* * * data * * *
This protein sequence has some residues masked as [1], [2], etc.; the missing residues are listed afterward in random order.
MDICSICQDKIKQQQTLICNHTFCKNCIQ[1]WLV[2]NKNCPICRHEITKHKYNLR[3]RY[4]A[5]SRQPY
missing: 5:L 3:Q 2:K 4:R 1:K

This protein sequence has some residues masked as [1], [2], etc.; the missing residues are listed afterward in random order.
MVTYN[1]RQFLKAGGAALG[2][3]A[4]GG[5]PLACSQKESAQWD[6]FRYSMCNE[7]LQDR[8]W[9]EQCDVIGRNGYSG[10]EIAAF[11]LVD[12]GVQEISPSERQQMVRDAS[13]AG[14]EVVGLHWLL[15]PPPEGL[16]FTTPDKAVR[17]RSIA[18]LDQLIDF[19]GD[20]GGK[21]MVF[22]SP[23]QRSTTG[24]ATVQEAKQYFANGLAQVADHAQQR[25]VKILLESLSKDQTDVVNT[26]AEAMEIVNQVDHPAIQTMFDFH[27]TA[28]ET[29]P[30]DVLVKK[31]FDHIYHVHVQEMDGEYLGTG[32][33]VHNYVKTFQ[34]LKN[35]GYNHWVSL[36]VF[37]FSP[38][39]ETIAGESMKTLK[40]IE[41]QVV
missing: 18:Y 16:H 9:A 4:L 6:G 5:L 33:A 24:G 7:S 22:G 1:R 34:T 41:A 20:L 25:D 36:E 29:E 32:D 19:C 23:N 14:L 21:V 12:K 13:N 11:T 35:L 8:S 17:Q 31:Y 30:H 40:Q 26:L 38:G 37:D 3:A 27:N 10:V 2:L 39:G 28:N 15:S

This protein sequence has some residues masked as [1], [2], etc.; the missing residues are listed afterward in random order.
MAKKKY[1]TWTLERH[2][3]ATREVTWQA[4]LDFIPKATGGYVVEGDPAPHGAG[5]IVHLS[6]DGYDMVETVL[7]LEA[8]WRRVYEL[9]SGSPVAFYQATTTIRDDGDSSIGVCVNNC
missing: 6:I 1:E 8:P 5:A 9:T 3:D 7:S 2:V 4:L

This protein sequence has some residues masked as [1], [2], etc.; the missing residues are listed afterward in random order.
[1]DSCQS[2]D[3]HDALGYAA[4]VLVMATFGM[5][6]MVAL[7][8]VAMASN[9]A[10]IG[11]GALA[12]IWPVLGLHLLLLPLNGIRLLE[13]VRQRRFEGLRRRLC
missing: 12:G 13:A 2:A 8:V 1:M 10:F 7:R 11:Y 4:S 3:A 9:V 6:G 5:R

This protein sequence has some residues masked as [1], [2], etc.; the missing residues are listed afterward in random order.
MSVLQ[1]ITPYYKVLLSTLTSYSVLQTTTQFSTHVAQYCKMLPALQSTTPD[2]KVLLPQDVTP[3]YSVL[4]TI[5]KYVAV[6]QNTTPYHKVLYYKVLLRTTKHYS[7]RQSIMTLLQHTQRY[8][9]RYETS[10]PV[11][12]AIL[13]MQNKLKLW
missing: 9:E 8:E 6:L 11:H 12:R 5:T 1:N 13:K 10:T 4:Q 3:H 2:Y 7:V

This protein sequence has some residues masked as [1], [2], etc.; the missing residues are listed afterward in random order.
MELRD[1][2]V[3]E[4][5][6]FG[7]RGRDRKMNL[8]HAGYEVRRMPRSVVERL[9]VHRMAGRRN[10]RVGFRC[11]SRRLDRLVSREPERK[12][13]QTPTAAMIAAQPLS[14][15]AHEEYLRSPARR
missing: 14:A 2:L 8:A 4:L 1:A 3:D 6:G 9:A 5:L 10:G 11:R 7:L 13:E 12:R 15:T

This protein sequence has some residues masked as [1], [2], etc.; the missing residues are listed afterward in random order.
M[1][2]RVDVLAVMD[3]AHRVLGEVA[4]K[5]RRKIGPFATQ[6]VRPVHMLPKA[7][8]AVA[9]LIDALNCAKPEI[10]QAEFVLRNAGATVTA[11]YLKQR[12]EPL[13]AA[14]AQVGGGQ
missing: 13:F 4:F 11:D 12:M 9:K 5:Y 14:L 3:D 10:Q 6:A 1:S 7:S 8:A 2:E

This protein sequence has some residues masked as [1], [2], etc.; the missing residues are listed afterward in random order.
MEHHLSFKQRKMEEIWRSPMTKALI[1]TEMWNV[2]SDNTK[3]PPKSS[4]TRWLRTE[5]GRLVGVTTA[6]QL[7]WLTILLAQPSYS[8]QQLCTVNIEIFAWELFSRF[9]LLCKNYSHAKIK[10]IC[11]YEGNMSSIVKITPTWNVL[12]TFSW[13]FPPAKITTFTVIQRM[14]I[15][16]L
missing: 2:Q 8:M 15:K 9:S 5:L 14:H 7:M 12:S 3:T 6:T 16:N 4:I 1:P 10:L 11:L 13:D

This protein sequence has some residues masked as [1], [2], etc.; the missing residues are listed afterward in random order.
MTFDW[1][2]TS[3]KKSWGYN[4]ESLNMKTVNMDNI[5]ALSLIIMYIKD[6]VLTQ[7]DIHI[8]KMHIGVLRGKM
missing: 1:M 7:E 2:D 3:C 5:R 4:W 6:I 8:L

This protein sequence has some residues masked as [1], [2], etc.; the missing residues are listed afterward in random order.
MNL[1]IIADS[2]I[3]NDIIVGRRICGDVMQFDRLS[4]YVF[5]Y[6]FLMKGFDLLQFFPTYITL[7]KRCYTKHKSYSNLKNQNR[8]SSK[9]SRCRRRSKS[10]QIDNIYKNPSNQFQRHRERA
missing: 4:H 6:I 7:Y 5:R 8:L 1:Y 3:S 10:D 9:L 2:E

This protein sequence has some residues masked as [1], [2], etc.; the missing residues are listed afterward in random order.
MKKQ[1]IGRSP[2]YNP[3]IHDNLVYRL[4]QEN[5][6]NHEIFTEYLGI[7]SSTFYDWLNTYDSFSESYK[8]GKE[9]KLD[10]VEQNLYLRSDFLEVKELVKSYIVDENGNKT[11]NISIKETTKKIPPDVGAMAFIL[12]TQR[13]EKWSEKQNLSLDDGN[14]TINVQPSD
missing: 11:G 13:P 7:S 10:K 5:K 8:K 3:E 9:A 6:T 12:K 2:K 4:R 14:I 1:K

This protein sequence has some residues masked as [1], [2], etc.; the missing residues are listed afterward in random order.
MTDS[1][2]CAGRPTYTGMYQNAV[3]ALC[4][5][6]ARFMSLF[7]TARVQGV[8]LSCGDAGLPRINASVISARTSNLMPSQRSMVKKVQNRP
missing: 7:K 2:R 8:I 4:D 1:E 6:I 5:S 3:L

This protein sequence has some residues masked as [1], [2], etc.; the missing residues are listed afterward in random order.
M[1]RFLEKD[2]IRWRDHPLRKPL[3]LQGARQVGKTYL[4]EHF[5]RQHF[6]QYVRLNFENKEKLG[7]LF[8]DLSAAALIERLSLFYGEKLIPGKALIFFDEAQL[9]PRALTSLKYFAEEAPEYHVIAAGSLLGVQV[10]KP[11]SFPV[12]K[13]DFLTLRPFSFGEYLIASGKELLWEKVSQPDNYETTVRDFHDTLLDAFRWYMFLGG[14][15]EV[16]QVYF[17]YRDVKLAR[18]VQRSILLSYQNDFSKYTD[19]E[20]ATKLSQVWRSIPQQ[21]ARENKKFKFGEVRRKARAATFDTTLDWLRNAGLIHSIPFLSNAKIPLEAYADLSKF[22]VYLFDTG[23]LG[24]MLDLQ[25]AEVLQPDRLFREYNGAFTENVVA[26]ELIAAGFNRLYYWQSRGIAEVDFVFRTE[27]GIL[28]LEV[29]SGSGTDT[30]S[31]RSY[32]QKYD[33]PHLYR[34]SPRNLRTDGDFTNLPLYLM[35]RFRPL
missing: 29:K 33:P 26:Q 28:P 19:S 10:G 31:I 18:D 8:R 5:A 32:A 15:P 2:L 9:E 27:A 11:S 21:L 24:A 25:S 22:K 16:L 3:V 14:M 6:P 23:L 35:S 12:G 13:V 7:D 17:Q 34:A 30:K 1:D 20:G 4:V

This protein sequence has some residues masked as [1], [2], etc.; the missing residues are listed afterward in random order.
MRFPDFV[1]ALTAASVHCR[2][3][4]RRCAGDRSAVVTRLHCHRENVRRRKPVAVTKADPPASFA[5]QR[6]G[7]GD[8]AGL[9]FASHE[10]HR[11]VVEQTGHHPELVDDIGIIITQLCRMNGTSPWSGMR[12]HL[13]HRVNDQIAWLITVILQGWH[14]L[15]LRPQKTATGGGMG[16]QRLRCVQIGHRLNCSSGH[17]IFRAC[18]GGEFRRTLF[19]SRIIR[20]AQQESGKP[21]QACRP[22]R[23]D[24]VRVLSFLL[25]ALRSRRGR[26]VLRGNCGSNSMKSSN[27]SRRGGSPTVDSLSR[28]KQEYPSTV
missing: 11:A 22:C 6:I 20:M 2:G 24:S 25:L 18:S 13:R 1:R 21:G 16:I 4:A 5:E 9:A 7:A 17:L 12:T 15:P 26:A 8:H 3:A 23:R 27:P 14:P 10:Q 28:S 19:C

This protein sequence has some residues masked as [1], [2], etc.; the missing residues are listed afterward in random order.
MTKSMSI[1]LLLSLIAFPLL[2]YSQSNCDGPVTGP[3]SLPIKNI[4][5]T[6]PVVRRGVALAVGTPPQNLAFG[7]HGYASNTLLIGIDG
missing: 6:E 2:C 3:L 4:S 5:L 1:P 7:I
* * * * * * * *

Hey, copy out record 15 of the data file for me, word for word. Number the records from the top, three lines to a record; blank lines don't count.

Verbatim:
This protein sequence has some residues masked as [1], [2], etc.; the missing residues are listed afterward in random order.
MTKSMSI[1]LLLSLIAFPLL[2]YSQSNCDGPVTGP[3]SLPIKNI[4][5]T[6]PVVRRGVALAVGTPPQNLAFG[7]HGYASNTLLIGIDG
missing: 6:E 2:C 3:L 4:S 5:L 1:P 7:I